“I didn’t think this many people cared!”
Wounded not once, but twice in two different wars, Marine Cpl John Peck came home last week to Antioch, IL and found that his country does indeed care!
Cpl Peck was escorted home by the Antioch police and fire departments.
Photo: LCpl John Peck
Estimates say that nearly 2,000 people lined the streets of the route to Peck’s home. Flags were waving and the sound of people clapping could be heard as Peck was escorted home for his first visit since losing both legs and an arm in Afghanistan. He battled severe infection from a wound in his stomach that refused to heal. Doctors tried to save his remaining arm, but they eventually had to amputate a portion of that as well.
“I didn’t think this many people cared,” he said.
“You really don’t see it in Washington,” Peck said “We’re kind of sheltered from the outside.”
An Antioch township resident, John Peck, graduated from Rockford Jefferson High School in 2004. His wife, two sisters and parents Zenio and Lisa Krutyholowa currently reside there. While visiting his parents , he must remain in a hotel room each night as the family home cannot accommodate his motorized wheelchair down the hallways or into the bedroom, bath or kitchen areas even though there is a ramp leading up to the house.
Peck described his return as “amazing” and along with his week-long visit the Antioch VFW hosted a fundraiser and a blood drive was held on Monday in his honor.
His mother who works for Life Source, wanted to give back what others had given for John. Throughout his multiple surgeries, she kept track of just how many pints of blood (41), units of plasma (35) and units of platelets (5) that John received.
“I kept coming back to tell my friends at work what he’d gotten,” Krutyholowa said. “I wanted Chicagoland to give that back.”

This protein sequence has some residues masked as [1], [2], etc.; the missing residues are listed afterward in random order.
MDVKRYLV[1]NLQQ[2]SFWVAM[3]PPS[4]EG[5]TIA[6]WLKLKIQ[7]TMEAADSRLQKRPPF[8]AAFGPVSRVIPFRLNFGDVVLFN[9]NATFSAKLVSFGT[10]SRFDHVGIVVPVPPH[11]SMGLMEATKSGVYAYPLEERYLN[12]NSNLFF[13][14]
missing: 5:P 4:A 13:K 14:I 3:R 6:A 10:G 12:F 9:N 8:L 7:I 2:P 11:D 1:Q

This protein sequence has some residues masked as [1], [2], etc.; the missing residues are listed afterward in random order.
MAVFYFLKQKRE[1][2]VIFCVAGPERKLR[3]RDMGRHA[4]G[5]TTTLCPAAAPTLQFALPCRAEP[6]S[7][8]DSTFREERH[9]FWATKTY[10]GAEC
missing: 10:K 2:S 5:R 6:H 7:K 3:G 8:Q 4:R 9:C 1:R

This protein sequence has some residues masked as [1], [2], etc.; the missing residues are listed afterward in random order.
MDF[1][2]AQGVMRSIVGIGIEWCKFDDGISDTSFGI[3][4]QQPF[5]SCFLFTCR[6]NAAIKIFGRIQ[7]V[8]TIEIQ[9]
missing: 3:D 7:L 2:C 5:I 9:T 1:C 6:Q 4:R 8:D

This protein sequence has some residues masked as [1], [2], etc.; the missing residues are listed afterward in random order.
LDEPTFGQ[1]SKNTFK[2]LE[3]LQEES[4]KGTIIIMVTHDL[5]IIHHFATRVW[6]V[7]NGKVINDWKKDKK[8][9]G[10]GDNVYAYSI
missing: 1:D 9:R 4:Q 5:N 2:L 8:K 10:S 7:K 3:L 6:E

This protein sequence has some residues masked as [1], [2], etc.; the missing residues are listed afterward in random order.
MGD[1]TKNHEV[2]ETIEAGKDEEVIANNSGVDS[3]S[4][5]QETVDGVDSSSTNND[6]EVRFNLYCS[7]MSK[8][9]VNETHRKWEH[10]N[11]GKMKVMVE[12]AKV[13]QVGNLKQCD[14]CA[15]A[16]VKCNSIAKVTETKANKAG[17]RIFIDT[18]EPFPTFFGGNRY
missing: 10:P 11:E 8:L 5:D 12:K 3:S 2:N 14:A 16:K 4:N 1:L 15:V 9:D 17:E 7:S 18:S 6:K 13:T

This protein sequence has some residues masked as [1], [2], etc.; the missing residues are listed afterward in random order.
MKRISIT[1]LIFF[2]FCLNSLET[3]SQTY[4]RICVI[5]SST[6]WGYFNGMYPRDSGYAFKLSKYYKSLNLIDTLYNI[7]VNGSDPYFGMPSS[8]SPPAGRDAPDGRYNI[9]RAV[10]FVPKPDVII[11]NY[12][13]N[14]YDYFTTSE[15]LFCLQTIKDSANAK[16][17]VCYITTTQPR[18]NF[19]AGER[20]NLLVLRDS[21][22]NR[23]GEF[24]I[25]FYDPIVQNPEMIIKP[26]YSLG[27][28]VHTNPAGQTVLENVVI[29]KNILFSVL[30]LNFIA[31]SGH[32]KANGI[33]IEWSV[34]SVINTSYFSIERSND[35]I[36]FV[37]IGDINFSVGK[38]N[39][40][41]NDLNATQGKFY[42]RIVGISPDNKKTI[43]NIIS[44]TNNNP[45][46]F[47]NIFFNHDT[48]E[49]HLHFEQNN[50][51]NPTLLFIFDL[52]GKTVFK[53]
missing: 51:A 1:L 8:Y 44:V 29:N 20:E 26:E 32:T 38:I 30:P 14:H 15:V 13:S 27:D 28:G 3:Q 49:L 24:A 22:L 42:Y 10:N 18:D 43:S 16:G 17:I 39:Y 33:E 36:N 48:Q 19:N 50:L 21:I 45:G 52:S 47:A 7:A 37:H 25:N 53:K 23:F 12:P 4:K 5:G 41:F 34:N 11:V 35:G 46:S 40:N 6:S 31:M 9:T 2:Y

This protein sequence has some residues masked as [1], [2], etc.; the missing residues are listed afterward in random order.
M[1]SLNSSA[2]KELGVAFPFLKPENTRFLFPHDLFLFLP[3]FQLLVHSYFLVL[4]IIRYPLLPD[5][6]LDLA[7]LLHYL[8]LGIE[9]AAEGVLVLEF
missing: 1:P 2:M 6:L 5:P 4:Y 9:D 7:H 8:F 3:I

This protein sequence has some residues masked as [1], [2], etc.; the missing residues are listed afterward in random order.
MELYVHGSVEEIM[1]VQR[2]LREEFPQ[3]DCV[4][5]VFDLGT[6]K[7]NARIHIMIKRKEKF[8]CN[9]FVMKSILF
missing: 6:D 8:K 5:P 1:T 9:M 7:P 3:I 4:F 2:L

It was also special in another way. He was home for Mother’s Day!
One veteran who was a combat engineer in Vietnam and a member of the Antioch VFW spent time waiting curbside to be able to greet the Sgt on his arrival. “I didn’t give up anything,” said Frederick Vaughn. “He gave up a lot.”
At a dinner held in Cpl Peck’s honor back in Washington, DC area in October of 2010 prior to the running of the Marine Corps Marathon (2010 MCM), a young lady was introduced to Cpl Peck.
The smiles say more than words can ever do justice to!
“The photo of him with the man and little girl is one of our team members and his daughter. She was introduced to Cpl Peck as a hero. She stated that it was the first time she had ever met a real hero.... very touching moment,” said Jeremy Soles. Photo Courtesy of Jeremy Soles with Team X-T.R.E.M.E..
In 2007, Peck was serving in Iraq when he was first wounded. The vehicle he was riding in while manning the turret gun hit an IED. Peck was left with vision and hearing problems as a result. He suffered a traumatic brain injury (TBI) which nearly killed him. Did that mean his time as a Marine was over? No!
"He was already injured. He wanted to go back again and serve his country. That tells me I did a good job because I can be proud of my son," said Lisa Krutyholowa, Corporal Peck's mother.
Cpl Peck was married on Valentine’s Day of 2010.
On May 24, 2010 life once again changed dramatically for Peck. At the age of 24, Sgt Peck was then serving in Helmand province, Afghanistan with the 3rd Battalion, 1st Marines Weapons Company as a mortar man. Peck was out on patrol when he stepped on an IED triggering it. The resulting blast amputated Sgt Peck’s legs, part of one arm, several damaging his other arm and wounding him severely in the stomach . As a result of later complications, doctors ended up amputating part of his other remaining arm.
A prayer request was started on May 31, 2010 at Leatherneck.com forum.